SpaceX successfully tests Starhopper after aborted attempt

After an aborted launch attempt on Monday, SpaceX’s test vehicle Starhopper successfully completed its planned flight at 5:02 p.m. C.T. at a test facility near Brownsville, Texas.

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The vehicle flew roughly 500 feet off the launch pad, then landed safely on an adjacent landing pad.

The test, which was initially slated for Monday, was aborted less than a second before liftoff after concerns of faulty wiring in the engine’s ignitor. Disruption in the small community near the test facility was reported in the run-up to the Starhopper’s scheduled Monday launch as residents were advised by police to vacate their homes, citing risks to public health and safety in the event of a catastrophic vehicle malfunction.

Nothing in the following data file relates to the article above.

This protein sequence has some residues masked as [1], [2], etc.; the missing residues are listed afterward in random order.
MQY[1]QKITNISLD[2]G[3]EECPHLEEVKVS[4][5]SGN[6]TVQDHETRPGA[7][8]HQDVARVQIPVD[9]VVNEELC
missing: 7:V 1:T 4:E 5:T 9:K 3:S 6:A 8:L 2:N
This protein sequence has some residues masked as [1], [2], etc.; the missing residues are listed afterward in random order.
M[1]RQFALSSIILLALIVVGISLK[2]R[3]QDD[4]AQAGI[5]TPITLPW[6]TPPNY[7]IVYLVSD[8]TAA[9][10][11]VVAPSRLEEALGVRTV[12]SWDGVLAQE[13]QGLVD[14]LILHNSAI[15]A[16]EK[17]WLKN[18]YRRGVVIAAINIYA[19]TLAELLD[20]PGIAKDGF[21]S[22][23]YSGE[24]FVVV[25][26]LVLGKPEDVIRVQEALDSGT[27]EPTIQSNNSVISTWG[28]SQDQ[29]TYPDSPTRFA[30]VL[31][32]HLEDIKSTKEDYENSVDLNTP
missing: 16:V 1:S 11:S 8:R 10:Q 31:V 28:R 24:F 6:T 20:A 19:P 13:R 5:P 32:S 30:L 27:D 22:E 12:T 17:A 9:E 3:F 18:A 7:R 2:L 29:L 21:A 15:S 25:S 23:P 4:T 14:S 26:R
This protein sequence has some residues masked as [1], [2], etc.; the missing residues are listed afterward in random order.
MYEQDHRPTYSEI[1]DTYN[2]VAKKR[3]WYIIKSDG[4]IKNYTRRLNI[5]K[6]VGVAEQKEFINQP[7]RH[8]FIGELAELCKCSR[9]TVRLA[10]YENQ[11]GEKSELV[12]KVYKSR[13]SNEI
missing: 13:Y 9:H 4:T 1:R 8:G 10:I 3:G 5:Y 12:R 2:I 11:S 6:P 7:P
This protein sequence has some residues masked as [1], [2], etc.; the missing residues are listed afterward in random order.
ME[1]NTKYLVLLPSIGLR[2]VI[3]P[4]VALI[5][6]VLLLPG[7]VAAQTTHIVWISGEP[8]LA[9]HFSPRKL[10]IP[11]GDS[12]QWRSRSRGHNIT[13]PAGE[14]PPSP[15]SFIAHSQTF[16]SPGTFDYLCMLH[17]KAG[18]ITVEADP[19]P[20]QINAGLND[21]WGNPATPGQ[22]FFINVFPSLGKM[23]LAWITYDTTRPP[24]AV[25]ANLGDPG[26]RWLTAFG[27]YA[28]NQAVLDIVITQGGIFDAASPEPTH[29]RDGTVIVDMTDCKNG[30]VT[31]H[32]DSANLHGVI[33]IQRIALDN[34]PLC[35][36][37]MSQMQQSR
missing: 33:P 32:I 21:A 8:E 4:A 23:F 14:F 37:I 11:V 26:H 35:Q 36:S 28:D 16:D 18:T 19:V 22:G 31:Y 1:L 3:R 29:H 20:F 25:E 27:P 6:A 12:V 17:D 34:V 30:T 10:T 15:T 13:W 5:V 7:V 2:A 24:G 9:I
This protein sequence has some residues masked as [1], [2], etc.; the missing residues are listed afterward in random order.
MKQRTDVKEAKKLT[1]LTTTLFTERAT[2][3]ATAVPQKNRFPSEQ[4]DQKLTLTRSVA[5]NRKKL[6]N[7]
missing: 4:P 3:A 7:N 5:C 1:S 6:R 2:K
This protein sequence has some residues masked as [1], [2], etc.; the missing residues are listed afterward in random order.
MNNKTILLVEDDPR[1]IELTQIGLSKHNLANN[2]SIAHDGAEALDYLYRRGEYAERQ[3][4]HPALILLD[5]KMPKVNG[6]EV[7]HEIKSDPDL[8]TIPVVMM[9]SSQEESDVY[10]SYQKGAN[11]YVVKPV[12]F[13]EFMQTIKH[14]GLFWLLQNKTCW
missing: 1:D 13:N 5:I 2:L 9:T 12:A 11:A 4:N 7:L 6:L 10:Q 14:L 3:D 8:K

SpaceX’s Starhopper is a platform used to test technologies, such as the new Raptor engine, intended for the company’s planned Starship spacecraft. The Starship will be the flagship of SpaceX’s line of vehicles and is intended to take passengers and cargo to destinations including Mars, the moon, low-Earth orbit and the International Space Station. When coupled with the Super Heavy Rocket, Starship is intended to be fully reusable while having a payload capacity larger than that of the Saturn V rocket used by NASA to take Apollo astronauts to the moon.

"One day Starship will land on the rusty sands of Mars," SpaceX founder Elon Musk tweeted after the launch.

Starhopper’s success occurred just hours after another major milestone for SpaceX when their Dragon capsule splashed down at 4:20 p.m. EDT in the Pacific Ocean, roughly 300 miles southwest of Long Beach, California, as Space.com reported. The Dragon capsule delivered more than 5,000lbs of cargo to the International Space Station and returned with almost 2,700lbs of material from NASA experiments conducted at the space station.